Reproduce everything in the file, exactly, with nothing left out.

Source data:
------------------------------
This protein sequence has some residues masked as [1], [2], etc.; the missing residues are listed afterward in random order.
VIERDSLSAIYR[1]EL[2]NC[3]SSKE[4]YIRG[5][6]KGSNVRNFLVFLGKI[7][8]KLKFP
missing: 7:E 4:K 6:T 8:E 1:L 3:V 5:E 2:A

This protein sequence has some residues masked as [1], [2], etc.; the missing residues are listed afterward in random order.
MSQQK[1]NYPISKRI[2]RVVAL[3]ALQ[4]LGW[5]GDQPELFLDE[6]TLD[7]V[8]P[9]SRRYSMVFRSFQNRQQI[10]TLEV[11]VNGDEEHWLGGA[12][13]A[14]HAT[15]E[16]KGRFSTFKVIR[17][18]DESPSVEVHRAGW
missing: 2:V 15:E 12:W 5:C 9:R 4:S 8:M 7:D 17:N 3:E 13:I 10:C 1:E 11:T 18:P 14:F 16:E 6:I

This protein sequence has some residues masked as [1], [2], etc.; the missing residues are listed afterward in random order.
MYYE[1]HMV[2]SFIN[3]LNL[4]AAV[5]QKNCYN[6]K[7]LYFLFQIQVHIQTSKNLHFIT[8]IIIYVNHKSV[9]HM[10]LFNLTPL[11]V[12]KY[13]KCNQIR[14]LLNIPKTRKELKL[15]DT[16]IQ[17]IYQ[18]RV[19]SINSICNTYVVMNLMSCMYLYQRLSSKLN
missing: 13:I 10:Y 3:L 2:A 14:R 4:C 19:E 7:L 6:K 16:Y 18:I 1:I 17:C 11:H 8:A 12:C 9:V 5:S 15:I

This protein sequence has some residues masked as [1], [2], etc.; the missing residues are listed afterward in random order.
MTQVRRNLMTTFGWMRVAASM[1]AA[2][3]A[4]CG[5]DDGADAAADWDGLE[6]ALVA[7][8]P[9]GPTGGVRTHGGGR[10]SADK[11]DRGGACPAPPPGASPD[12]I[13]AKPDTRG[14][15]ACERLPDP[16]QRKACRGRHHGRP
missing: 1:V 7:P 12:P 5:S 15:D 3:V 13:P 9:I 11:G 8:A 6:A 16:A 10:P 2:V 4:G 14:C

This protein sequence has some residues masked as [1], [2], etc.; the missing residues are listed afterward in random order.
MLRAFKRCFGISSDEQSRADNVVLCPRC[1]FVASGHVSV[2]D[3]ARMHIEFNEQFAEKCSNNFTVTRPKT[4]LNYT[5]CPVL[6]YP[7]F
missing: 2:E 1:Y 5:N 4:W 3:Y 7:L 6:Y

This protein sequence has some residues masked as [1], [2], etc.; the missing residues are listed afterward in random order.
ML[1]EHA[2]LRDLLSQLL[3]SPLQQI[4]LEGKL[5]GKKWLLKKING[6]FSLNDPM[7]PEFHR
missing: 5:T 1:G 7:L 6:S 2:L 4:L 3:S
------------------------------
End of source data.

This protein sequence has some residues masked as [1], [2], etc.; the missing residues are listed afterward in random order.
VIERDSLSAIYR[1]EL[2]NC[3]SSKE[4]YIRG[5][6]KGSNVRNFLVFLGKI[7][8]KLKFP
missing: 7:E 4:K 6:T 8:E 1:L 3:V 5:E 2:A

This protein sequence has some residues masked as [1], [2], etc.; the missing residues are listed afterward in random order.
MSQQK[1]NYPISKRI[2]RVVAL[3]ALQ[4]LGW[5]GDQPELFLDE[6]TLD[7]V[8]P[9]SRRYSMVFRSFQNRQQI[10]TLEV[11]VNGDEEHWLGGA[12][13]A[14]HAT[15]E[16]KGRFSTFKVIR[17][18]DESPSVEVHRAGW
missing: 2:V 15:E 12:W 5:C 9:R 4:S 8:M 7:D 17:N 3:E 13:I 10:C 1:E 11:T 18:P 14:F 16:E 6:I

This protein sequence has some residues masked as [1], [2], etc.; the missing residues are listed afterward in random order.
MYYE[1]HMV[2]SFIN[3]LNL[4]AAV[5]QKNCYN[6]K[7]LYFLFQIQVHIQTSKNLHFIT[8]IIIYVNHKSV[9]HM[10]LFNLTPL[11]V[12]KY[13]KCNQIR[14]LLNIPKTRKELKL[15]DT[16]IQ[17]IYQ[18]RV[19]SINSICNTYVVMNLMSCMYLYQRLSSKLN
missing: 13:I 10:Y 3:L 2:A 14:R 4:C 19:E 7:L 6:K 16:Y 18:I 1:I 17:C 11:H 8:A 12:C 9:V 5:S 15:I

This protein sequence has some residues masked as [1], [2], etc.; the missing residues are listed afterward in random order.
MTQVRRNLMTTFGWMRVAASM[1]AA[2][3]A[4]CG[5]DDGADAAADWDGLE[6]ALVA[7][8]P[9]GPTGGVRTHGGGR[10]SADK[11]DRGGACPAPPPGASPD[12]I[13]AKPDTRG[14][15]ACERLPDP[16]QRKACRGRHHGRP
missing: 1:V 7:P 12:P 5:S 15:D 3:V 13:P 9:I 11:G 8:A 6:A 16:A 10:P 2:V 4:G 14:C

This protein sequence has some residues masked as [1], [2], etc.; the missing residues are listed afterward in random order.
MLRAFKRCFGISSDEQSRADNVVLCPRC[1]FVASGHVSV[2]D[3]ARMHIEFNEQFAEKCSNNFTVTRPKT[4]LNYT[5]CPVL[6]YP[7]F
missing: 2:E 1:Y 5:N 4:W 3:Y 7:L 6:Y

This protein sequence has some residues masked as [1], [2], etc.; the missing residues are listed afterward in random order.
ML[1]EHA[2]LRDLLSQLL[3]SPLQQI[4]LEGKL[5]GKKWLLKKING[6]FSLNDPM[7]PEFHR
missing: 5:T 1:G 7:L 6:S 2:L 4:L 3:S